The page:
In 1642, an expedition set out to establish a Catholic missionary community on Île de Montréal to be called Ville-Marie, after the Virgin Mary, today's Montréal. Sponsored by the Société Notre Dame de Montréal, the people built a “habitation” — a kind of communal dwelling, with a couple of small rooms set aside for a hospital, a few outbuildings and a rudimentary chapel were also put up. They planted some crops and extended the palisade. Ville Marie was one of the largest examples of the French tradition of fortified bastide towns.

1665-06-01 00:00:00

Jean Talon

Jean Talon fut intendant de la Nouvelle-France entre 1665 et 1672. C’est dans ce rôle qu’il contribua à bâtir la nation que le Canada allait devenir, notamment en encourageant l’établissement permanent, en créant le mode de lotissement radial distinctement canadien et en introduisant le tout premier recensement, dont il se servait pour éclairer ses décisions en tant qu’un des premiers urbanistes du Canada.

1763-10-07 00:00:00

Royal Proclamation / Proclamation royale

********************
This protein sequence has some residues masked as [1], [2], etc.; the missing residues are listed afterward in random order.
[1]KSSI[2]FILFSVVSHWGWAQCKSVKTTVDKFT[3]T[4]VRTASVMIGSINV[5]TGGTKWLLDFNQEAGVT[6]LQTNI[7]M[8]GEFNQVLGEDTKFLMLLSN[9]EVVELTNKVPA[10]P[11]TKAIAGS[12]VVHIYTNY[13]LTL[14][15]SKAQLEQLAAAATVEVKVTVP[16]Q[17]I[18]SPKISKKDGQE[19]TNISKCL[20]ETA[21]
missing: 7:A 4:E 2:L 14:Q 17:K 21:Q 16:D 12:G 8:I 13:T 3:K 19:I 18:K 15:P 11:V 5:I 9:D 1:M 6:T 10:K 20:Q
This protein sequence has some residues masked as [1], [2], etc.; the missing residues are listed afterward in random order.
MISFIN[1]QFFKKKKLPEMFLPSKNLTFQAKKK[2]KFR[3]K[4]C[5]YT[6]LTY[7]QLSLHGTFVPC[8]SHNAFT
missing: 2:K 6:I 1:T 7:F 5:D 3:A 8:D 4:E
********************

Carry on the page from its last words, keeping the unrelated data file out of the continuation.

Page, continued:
Issued by King George III, the Royal Proclamation introduced policies that would assimilate the French population to British rule. The Royal Proclamation was also important in setting the constitutional structure for negotiation treaties with Indigenous peoples across Canada. The Proclamation is seen by Indigenous and legal scholars as one of the first steps towards the recognition of existing Indigenous rights (First Nations and Indigenous Studies UBC, 2009).

1771-07-01 00:00:00

Charlottetown Plan / Plan de Charlottetown

The first British colonial towns in Canada featured a regular gridiron of blocks divided into individual building lots for settlers. The small blocks in Charlottetown's original waterfront grid have retained their historic ambience and charm. In this early map, note the central square and four neighbourhood squares. The original town site was surrounded by common land, which provided room for future expansion and defense works.

1783-10-01 00:00:00

St. Andrews, NB

St. Andrews, New Brunswick is an early Canadian example of colonial town planning due to its Loyalist founders and grid street pattern. Loyalists fled Castine, Maine during the American Revolution and settled on the Passamaquoddy Bay, part of the Bay of Fundy, establishing St Andrews in 1783.